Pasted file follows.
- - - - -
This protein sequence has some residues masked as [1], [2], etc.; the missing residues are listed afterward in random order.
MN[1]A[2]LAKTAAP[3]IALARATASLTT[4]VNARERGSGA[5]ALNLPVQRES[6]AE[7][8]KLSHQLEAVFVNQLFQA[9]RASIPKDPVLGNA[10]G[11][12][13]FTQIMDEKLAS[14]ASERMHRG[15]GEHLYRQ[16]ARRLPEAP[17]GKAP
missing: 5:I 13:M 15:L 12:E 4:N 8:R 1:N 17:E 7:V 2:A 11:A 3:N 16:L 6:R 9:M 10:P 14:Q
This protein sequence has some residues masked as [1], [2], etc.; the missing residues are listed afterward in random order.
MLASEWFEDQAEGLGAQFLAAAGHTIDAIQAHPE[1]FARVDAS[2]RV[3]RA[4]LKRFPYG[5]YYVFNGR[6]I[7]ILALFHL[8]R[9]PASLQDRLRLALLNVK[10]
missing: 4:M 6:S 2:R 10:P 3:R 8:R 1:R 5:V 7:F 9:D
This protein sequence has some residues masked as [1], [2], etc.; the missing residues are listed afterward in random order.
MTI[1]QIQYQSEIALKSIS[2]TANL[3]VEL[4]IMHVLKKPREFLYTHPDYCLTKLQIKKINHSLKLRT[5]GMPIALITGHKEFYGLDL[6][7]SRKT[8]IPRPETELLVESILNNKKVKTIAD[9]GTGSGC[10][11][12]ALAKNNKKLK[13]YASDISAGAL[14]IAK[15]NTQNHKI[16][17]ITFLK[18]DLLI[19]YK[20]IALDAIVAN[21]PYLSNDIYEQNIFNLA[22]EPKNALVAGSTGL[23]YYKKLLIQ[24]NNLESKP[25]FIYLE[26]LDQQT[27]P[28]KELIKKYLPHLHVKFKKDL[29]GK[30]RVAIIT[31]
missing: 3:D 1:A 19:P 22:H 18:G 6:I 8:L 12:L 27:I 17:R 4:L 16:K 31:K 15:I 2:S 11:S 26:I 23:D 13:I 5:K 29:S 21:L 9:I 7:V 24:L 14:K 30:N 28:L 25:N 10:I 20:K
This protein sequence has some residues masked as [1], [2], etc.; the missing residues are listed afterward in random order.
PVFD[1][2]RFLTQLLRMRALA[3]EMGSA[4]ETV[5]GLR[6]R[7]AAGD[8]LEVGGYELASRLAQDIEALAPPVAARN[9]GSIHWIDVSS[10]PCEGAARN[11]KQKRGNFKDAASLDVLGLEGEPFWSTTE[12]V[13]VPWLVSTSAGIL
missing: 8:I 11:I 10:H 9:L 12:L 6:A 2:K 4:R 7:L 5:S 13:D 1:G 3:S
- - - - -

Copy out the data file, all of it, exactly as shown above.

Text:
This protein sequence has some residues masked as [1], [2], etc.; the missing residues are listed afterward in random order.
MN[1]A[2]LAKTAAP[3]IALARATASLTT[4]VNARERGSGA[5]ALNLPVQRES[6]AE[7][8]KLSHQLEAVFVNQLFQA[9]RASIPKDPVLGNA[10]G[11][12][13]FTQIMDEKLAS[14]ASERMHRG[15]GEHLYRQ[16]ARRLPEAP[17]GKAP
missing: 5:I 13:M 15:L 12:E 4:N 8:R 1:N 17:E 7:V 2:A 11:A 3:N 16:L 6:R 9:M 10:P 14:Q
This protein sequence has some residues masked as [1], [2], etc.; the missing residues are listed afterward in random order.
MLASEWFEDQAEGLGAQFLAAAGHTIDAIQAHPE[1]FARVDAS[2]RV[3]RA[4]LKRFPYG[5]YYVFNGR[6]I[7]ILALFHL[8]R[9]PASLQDRLRLALLNVK[10]
missing: 4:M 6:S 2:R 10:P 3:R 8:R 1:R 5:V 7:F 9:D
This protein sequence has some residues masked as [1], [2], etc.; the missing residues are listed afterward in random order.
MTI[1]QIQYQSEIALKSIS[2]TANL[3]VEL[4]IMHVLKKPREFLYTHPDYCLTKLQIKKINHSLKLRT[5]GMPIALITGHKEFYGLDL[6][7]SRKT[8]IPRPETELLVESILNNKKVKTIAD[9]GTGSGC[10][11][12]ALAKNNKKLK[13]YASDISAGAL[14]IAK[15]NTQNHKI[16][17]ITFLK[18]DLLI[19]YK[20]IALDAIVAN[21]PYLSNDIYEQNIFNLA[22]EPKNALVAGSTGL[23]YYKKLLIQ[24]NNLESKP[25]FIYLE[26]LDQQT[27]P[28]KELIKKYLPHLHVKFKKDL[29]GK[30]RVAIIT[31]
missing: 3:D 1:A 19:P 22:H 18:G 6:I 8:L 12:L 27:I 17:R 4:L 16:K 31:K 15:I 2:S 11:S 26:I 23:D 13:I 5:K 29:S 21:L 9:I 7:V 24:L 14:K 30:N 28:L 25:N 10:I 20:K
This protein sequence has some residues masked as [1], [2], etc.; the missing residues are listed afterward in random order.
PVFD[1][2]RFLTQLLRMRALA[3]EMGSA[4]ETV[5]GLR[6]R[7]AAGD[8]LEVGGYELASRLAQDIEALAPPVAARN[9]GSIHWIDVSS[10]PCEGAARN[11]KQKRGNFKDAASLDVLGLEGEPFWSTTE[12]V[13]VPWLVSTSAGIL
missing: 8:I 11:I 10:H 9:L 12:L 6:A 2:K 4:R 7:L 5:S 13:D 1:G 3:S